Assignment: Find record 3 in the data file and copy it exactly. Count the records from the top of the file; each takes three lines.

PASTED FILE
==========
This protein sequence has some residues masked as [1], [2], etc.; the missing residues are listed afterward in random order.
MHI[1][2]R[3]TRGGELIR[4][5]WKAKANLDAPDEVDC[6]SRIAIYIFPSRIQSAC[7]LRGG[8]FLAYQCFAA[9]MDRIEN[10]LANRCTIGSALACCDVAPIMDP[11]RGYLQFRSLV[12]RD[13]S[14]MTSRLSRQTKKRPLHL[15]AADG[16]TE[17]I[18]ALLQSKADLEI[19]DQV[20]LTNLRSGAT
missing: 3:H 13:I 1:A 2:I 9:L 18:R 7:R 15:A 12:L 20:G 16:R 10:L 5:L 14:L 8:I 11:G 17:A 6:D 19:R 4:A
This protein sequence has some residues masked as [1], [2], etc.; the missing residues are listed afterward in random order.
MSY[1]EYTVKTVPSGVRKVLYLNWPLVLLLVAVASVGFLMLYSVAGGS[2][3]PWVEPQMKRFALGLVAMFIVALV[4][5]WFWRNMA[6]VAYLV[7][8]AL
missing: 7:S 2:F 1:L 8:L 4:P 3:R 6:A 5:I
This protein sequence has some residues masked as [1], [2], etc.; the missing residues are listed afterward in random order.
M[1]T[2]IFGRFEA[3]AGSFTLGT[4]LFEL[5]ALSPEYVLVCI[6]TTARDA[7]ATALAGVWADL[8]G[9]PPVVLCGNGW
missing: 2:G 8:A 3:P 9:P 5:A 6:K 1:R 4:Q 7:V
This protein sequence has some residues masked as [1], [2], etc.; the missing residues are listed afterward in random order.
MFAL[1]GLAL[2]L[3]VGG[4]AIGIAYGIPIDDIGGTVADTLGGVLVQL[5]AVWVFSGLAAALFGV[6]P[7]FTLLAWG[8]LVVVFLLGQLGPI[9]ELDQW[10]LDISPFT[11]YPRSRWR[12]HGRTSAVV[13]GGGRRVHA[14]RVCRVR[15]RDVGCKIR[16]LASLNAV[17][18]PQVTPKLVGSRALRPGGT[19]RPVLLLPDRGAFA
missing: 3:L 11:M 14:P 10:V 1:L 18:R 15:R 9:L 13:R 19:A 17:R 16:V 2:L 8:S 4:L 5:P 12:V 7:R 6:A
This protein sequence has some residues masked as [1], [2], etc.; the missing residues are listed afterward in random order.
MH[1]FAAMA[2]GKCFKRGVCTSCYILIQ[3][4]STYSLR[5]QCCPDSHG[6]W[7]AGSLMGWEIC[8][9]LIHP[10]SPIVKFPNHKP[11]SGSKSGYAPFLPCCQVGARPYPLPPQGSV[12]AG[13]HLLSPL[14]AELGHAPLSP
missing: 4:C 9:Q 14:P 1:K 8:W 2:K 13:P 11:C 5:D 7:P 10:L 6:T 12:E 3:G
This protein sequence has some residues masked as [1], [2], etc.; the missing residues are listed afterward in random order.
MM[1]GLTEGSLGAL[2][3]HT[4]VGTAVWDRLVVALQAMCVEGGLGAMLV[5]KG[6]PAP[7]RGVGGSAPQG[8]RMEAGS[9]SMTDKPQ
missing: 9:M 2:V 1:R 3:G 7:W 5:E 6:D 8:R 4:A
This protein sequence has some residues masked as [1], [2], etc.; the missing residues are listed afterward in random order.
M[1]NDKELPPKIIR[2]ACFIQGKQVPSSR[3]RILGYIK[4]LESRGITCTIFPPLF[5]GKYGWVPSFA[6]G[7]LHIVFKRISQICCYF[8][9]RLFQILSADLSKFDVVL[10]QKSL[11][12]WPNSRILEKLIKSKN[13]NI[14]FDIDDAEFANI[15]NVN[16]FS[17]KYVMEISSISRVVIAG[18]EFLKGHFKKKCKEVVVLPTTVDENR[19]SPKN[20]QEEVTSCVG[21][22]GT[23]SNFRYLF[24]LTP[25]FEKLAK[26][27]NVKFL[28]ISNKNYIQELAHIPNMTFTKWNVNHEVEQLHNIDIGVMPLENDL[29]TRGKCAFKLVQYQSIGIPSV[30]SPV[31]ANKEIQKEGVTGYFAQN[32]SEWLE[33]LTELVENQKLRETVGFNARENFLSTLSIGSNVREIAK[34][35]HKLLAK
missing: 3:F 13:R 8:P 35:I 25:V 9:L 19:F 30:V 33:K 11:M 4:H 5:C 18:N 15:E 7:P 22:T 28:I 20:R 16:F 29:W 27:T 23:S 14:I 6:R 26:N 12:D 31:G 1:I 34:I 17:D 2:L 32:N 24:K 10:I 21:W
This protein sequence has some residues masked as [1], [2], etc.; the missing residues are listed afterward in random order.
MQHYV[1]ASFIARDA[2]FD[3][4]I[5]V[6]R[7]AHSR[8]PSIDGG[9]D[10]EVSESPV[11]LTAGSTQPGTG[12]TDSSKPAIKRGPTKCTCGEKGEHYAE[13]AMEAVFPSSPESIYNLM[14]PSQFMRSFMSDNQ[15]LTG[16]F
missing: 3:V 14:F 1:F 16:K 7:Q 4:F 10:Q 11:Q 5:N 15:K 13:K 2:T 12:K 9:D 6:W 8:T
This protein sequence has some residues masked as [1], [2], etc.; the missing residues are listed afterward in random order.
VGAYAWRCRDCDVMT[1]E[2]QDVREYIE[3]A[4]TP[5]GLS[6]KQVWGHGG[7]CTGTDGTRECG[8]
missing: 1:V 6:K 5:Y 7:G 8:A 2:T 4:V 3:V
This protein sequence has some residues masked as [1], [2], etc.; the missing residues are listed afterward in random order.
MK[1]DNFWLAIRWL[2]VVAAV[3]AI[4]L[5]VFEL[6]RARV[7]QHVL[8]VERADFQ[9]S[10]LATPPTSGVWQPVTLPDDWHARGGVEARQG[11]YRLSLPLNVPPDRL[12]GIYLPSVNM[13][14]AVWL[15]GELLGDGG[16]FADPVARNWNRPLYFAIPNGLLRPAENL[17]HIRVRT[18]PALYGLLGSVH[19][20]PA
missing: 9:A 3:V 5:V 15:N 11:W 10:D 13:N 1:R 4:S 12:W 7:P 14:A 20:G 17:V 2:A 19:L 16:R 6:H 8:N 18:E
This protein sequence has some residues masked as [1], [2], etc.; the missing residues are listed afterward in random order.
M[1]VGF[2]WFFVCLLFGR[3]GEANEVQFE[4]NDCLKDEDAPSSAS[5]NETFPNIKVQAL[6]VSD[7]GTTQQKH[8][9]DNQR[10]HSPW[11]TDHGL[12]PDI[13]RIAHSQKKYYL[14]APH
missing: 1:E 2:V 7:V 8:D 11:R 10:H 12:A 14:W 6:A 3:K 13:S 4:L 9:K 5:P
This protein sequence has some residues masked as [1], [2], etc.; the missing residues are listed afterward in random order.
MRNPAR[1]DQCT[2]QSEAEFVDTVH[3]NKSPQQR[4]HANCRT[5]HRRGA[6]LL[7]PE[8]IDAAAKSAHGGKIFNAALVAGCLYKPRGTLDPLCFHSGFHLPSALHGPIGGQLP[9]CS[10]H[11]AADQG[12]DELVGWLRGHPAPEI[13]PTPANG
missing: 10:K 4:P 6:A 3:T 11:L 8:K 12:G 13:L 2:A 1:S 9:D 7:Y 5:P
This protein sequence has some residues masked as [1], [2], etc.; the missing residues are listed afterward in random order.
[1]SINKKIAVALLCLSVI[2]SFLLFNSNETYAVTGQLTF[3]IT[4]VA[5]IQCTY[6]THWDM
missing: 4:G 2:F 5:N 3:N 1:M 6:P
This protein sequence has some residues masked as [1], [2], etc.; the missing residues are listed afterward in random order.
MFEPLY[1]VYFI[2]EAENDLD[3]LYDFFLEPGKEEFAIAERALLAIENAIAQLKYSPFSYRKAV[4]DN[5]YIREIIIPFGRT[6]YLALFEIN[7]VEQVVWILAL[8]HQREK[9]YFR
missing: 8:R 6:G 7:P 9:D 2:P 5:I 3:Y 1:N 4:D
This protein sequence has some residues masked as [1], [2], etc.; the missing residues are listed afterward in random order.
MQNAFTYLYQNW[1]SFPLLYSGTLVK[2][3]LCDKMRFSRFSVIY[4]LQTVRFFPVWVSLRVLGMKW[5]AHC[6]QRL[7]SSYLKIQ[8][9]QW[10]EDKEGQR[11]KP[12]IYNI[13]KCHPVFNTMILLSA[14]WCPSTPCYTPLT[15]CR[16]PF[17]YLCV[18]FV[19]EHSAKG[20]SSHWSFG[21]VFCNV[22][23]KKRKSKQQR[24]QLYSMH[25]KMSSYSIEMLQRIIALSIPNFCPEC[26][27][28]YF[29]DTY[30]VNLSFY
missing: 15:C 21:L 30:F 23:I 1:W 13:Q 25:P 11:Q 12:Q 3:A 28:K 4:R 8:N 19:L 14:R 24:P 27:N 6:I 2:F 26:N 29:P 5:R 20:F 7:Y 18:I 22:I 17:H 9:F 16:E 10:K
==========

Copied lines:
This protein sequence has some residues masked as [1], [2], etc.; the missing residues are listed afterward in random order.
M[1]T[2]IFGRFEA[3]AGSFTLGT[4]LFEL[5]ALSPEYVLVCI[6]TTARDA[7]ATALAGVWADL[8]G[9]PPVVLCGNGW
missing: 2:G 8:A 3:P 9:P 5:A 6:K 1:R 4:Q 7:V